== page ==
Monday, May 8, 2017

Is the Reserve Officer Program a 'Pay To Play' Scheme?

The recent Brian Wormy Hodge case, and newbie Sheriff Jones' handling of the Monroe County Sheriff reserve officer program is in the spotlight.

There are times when the reserve officer program serves a good purpose: like when a retired police officer goes out in the community and checks on elderly residents.

Don Charest
Other times, a reserve officer badge appears to be nothing more than a quid-pro-quo/political payback tool, in point: Don Charest, former crony of the disgraced Tellico Plains chief of Police, Bill Isbell.

After being "booted out" of the Tellico Plains Police Dept. along with Isbell in 2010, no other police agency would consider Charest "reserve officer worthy." The 2013 TPPD Chief of Police Jeb Brown, who is and has been in the top echelon of the current MCSD administration serving as Chief Jailer--refused to have anything to do with former Isbell cronies. (Charest was unable to "charm" Jeb Brown into any sort of association.)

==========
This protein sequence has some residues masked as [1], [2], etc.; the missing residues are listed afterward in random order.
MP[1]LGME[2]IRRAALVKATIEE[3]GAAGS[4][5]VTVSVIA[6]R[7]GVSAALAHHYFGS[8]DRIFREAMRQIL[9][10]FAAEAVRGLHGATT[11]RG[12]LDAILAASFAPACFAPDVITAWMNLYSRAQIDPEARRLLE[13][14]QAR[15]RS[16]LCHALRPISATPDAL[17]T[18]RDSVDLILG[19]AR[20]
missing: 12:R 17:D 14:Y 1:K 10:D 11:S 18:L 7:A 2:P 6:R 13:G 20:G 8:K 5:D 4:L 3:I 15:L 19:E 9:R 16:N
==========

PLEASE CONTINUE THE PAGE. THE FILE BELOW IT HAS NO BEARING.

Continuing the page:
No new reserve officer badge, until Charest was able to "worm his way" into current Sheriff, Tommy "Whitey" Jones... Update 2018--Jones fired Jeb Brown along with many others, a few months before the election season was set to begin.

In the guns & badges video, filmed in the spring of 2016--WVLT's Lauren Davis asks Ray Kough, a partner in a Madisonville TN gun store co-owned by Don Charest if it's the first time they have received guns from the Monroe County Sheriff. Guns from unsolved homicides are supposed to be kept in storage... considering that there is no statute of limitations on murder cases, then, yes there may have been some guns that should have remained in the custody of the sheriff's dept.